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5 Essential Skills of an HR Leader
You can be the most talented and efficient worker imaginable… and still not be a leader.
Being a leader can be taught, but it’s important to note that experience and talent don’t make you a leader.
Being a leader is as much about being able to do your job as it is working with people. You need to be able to inspire others, strengthen their resolve, and – perhaps hardest of all – provide constructive criticism when they fail.
This last part in particular is extremely important. Being a leader isn’t always about being your coworkers’ friend, which often-times feels like the best way to inspire others. You need to be able to criticize, correct, and reprimand with clarity and a directness. It’s a fine balance you need to achieve since too much criticism makes you entirely unlikeable and can foster insubordination or rebellion. Similarly, you need to watch your specific words to avoid coming across as condescending or mean. It is not easy and the especially challenging part is the fact that there isn’t just one way to be a successful leader.
The true challenge with being a leader is the fact that you need to change your leadership based on each individual person. Everyone learns and handles criticism differently, and you can’t possibly know what an employee may be offended by.
Some employees will be offended by harsh criticism, but others will feel like you’re condescending to them if you preface criticism with compliments or flattery about their other achievements.
Some people boil it down to 5:1; in other words, for each harsh remark or criticism, they make sure to deliver five compliments. Of course, these can’t be done all at once.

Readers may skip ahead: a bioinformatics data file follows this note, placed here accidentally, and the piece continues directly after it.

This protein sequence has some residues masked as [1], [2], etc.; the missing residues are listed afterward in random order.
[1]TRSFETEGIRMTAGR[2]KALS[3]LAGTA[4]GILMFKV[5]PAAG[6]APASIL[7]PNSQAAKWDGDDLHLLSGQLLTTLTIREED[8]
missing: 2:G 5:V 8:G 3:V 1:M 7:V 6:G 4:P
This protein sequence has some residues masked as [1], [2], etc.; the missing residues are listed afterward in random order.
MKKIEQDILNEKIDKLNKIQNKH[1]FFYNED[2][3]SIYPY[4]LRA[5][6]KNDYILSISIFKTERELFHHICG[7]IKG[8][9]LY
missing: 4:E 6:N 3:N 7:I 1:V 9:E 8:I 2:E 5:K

In any case, to become a successful leader of human resource (HR) services, you must understand the company’s goals and what assets drive commerce and sales that lead towards growth. Moreover, human resources cannot simply look at the company’s future as though everything is moving forward smoothly, a successful HR leader will look at the existing employees, clients, and problems and see how they can proactively improve. It’s a grander strategy than many realize, but it’s also the best way to foster growth.
For human resources, here are the five essential skills of a leader:
1. Communicate Effectively
For a leader, nothing is more important than effective communication. Nothing.
There’s an old saying, “Blame the teacher, not the student,” and that’s why leaders, directors, supervisors, and managers take the brunt of the blame. It’s not to make them into scapegoats, it’s because if their team fails, it is their fault; their own inability to communicate effectively.
If you need someone to complete something, then make sure they know how to do it. If they know how to do it, make sure they’re able to clearly explain to you their process and give you a realistic deadline. If they don’t know how to do something, don’t dump all the information on them, nor should you do it for them, or tell them to “Google it”. Schedule a time with them to figure the assignment out – even if it’s a pressing matter. You want to get the job done right the first time, so make an effort to learn their style of learning and work on it together.
Clear communication is what enables you to forge that balance between boss and friend. You become an ally, someone they’re able to ask for help rather than struggle through it on their own. Remember, the number one reason talented employees quit their jobs is not because of the company, but because of their supervisors. As a leader, that’s on you.
For lots more on effective communication start on our page, Communication Skills.